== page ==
*Materials & images provided by Xpresso Book Tours.
~Published: March 5th 2015
~Length: 227 Pages
~Genres: New Adult, Science Fiction
Her name is Sarina Wocek. Her breath is poison. She was not born out of love.
Twenty-three years ago, government officials traced the budding epidemic of hemorrhagic fever HF186-2A in south Florida to the Wocek family and their adorable six-week-old daughter, Sarina. Her father, Gregory, admitted his role in genetically engineering a biological weapon with pride. She was taken to a lab hidden in a rural area of New Hampshire. She hasn’t left since.
Her government keepers could cure her, but they won’t. Genetically engineering a child to be a weapon of mass destruction, that’s unethical. Refining a weapon of mass destruction that someone else created? That’s just being clever.
After twenty-three years of captivity, she escapes. She crosses an ocean to put her father and the lab behind her, but it’s not enough. When she sees the first bleeding sore, she knows she didn’t leave the virus behind either.
The only way she’ll be free is by destroying every trace of the lab. She only has one advantage; she doesn’t care if she makes it out alive.
Megan Carney is an author, geek and amateur photographer living in the Twin Cities. She has ten years of experience in the field of computer security. Her previous short story publications include: ‘Flighty Youth’ in the Raritan, ‘Modern Mayhem’ in the Wayfarer, ‘Swing By Close’ in the Wayfarer, ‘Directions’ in the Bell Tower. ‘Swing By Close’ and ‘Directions’ both won first prize in the fiction sections of that issue. The Christian Science Monitor dubbed her self-published photography book, ‘Signs of My Cities’ as having “youthful zest.”
Her non-literary creations include: a robot to clean the bathroom tub, Zim and Gir costumes, No-Dig tomato stakes, StickFriend the bear bag hanger, and a burning coal costume so she could be Katniss for a night.
This is such an interesting book - how did you come up with the idea?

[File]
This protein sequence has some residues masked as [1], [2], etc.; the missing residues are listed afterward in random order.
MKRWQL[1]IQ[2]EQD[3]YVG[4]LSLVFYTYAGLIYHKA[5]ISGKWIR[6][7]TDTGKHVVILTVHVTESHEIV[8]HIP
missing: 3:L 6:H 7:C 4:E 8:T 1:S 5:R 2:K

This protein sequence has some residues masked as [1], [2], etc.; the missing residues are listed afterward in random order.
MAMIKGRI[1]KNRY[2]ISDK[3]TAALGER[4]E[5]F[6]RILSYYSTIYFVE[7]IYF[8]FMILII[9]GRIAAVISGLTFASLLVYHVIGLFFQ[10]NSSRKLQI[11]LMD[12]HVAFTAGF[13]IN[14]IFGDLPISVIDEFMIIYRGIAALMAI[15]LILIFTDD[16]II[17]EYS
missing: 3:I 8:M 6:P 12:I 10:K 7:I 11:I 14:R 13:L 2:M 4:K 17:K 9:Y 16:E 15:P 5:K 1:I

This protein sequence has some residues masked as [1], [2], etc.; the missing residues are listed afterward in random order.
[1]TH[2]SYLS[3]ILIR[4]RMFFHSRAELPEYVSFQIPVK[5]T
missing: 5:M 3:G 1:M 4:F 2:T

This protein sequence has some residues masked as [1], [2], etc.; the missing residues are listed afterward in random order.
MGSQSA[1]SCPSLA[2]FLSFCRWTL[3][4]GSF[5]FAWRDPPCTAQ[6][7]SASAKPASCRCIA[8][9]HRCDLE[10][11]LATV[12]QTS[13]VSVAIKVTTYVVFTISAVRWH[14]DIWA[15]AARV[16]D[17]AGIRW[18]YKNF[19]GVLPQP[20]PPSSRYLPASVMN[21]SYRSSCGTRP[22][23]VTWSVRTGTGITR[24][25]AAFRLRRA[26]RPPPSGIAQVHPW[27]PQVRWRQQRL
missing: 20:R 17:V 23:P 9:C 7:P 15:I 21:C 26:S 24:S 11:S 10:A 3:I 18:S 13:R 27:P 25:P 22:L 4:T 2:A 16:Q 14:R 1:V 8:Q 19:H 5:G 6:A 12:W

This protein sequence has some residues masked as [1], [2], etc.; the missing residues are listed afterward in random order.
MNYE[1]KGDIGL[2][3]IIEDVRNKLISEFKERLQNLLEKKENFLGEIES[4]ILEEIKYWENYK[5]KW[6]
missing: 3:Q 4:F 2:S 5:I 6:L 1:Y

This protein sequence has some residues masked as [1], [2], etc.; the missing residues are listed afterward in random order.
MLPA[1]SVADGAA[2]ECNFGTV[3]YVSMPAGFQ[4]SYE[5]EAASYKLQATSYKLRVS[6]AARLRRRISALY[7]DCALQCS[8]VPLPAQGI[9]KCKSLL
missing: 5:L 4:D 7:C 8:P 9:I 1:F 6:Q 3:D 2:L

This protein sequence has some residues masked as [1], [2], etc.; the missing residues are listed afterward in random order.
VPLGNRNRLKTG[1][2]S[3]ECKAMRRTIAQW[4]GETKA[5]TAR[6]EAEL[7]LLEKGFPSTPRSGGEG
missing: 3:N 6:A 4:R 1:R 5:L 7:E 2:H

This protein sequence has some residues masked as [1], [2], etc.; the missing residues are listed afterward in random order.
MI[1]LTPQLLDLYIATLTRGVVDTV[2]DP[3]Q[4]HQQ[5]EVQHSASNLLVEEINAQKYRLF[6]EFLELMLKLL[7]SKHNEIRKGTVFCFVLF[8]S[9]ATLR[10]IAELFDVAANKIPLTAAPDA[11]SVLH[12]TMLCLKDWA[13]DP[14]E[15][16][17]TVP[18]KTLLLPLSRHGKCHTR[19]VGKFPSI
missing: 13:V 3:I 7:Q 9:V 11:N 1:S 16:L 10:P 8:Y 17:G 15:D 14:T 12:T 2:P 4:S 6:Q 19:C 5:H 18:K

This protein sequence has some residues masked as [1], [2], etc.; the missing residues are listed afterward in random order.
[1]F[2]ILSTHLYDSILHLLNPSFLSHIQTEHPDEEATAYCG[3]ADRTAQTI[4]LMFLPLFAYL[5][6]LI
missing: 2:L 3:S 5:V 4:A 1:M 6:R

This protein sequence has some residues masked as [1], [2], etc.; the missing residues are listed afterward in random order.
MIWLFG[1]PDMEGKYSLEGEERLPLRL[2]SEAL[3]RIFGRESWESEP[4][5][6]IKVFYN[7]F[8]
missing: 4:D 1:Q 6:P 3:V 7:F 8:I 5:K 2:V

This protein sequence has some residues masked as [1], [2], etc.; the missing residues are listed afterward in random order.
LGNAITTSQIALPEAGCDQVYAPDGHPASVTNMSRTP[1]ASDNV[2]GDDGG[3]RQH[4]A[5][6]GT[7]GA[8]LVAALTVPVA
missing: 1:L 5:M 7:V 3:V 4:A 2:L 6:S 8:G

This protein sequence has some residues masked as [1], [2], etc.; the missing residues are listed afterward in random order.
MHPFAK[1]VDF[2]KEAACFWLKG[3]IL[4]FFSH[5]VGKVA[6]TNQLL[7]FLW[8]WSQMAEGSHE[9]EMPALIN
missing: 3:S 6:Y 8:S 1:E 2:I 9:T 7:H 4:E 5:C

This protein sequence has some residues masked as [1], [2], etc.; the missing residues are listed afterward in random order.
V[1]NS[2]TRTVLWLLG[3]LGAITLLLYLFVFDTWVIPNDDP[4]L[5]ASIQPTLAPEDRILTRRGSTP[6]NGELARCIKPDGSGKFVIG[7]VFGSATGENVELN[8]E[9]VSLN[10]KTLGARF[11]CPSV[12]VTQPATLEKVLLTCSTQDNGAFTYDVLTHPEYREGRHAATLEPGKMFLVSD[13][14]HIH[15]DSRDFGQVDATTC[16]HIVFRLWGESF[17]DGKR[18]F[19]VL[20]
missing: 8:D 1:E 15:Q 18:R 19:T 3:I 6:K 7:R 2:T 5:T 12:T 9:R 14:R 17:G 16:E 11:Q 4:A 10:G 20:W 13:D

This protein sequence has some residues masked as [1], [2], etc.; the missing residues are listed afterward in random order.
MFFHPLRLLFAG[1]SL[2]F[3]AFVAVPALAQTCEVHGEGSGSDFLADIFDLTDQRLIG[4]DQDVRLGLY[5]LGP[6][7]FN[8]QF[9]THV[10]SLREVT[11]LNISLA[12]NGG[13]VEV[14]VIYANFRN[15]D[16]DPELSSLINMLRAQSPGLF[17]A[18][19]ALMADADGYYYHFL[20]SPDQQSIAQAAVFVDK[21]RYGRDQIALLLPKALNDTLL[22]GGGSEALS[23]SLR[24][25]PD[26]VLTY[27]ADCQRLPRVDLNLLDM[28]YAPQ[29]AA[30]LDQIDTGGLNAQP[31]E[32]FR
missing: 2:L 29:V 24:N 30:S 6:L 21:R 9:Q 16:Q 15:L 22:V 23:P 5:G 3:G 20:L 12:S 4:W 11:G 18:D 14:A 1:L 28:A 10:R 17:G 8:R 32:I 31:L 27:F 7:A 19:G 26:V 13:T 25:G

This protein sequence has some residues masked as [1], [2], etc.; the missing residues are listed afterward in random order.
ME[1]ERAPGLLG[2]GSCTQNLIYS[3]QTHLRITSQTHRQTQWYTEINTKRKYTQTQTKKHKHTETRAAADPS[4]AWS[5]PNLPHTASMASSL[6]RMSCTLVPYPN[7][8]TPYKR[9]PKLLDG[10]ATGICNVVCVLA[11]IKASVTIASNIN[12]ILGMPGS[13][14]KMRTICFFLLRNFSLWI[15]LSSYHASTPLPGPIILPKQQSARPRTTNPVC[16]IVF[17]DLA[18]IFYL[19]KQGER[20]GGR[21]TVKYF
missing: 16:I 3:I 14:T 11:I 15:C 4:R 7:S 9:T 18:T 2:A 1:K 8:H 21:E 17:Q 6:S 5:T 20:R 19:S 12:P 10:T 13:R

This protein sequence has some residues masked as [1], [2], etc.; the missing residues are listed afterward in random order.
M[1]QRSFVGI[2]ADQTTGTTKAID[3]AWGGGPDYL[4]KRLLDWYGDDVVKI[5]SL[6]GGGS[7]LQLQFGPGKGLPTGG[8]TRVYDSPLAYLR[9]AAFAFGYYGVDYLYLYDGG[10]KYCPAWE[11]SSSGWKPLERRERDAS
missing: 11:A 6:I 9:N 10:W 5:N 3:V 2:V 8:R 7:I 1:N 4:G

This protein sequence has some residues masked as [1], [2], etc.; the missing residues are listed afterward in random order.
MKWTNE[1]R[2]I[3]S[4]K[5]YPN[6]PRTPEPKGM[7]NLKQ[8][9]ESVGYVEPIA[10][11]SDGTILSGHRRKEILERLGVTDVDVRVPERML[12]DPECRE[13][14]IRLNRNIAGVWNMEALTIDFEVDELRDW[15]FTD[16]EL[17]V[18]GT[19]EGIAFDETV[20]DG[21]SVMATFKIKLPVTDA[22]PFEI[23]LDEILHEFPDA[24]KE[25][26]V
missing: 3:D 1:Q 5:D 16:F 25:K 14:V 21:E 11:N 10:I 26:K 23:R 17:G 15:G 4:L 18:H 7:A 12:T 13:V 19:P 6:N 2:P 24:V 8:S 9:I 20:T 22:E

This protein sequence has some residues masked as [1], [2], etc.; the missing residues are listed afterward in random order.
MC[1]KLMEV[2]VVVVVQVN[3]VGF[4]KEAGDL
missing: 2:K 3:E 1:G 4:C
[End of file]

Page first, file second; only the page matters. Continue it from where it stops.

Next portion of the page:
There was an episode in one of my favorite science fiction series about a geneticist who created a child to spread a terrible disease. In the final moments of the episode (sorry, spoiler!), the mother learns that man she thought loved her just wanted her to carry the child, and that her child is the cause of the deadly outbreak. She kills her own child by smothering it.
Anyway, that last moment of the episode stuck in my head for days. What was the mother imagining life would be like for her child? What if the child had lived? Who would take care of her? Who would try to use her? What would it be like to grow up knowing you had caused so much pain? And the most fascinating question to me, how would a person like that handle the universal desire for freedom? She knows she has to escape, and yet she also knows that just by living she presents a danger to others.
Do you think anything like the situation in your book could happen in real life?
Oh, I doubt it. That’s what makes it fun to write. Doing things as grand as Dr. Wocek’s plans would generally require a team, even if all the science were in place. And that makes it hard to keep a secret. But writing the book did make me think about some of the ethical issues involved with genetic engineering. What Dr. Wocek does is wrong, obviously, but if we could genetically engineer people who were always happy and obedient, should we? What about people who were incredibly smart? And if the technology were only available to the rich, what would that mean for social justice? The playing field isn’t level as it is.
How long did it take you to write this book?
This one wrote itself really quickly, maybe forty minutes a chapter for each rewrite and I didn’t do much outlining. I went through about 3 rewrites, so you can do the math. I try not to think about the time too much, because mostly I write for the enjoyment. Someday, I hope it brings enough income to be a job. But I think I’ll always write regardless.
Is there going to be a sequel, or is this a stand-alone story?
I honestly don’t know. Right now, I have other writing projects that are keeping me busy. I have a series of novels about a computer security geek (Navy Trent) who gets caught up in a CIA operation and ends up joining the agency. I also have a stand-alone story about a Philadelphia detective who ends up stranded in Hong Kong doing dirty deeds for the mob.
In my head, all sorts of things happen to Sarina after the book ends. I just haven’t thought of anything exciting enough to make into a book yet.
Are you planning on writing any other books?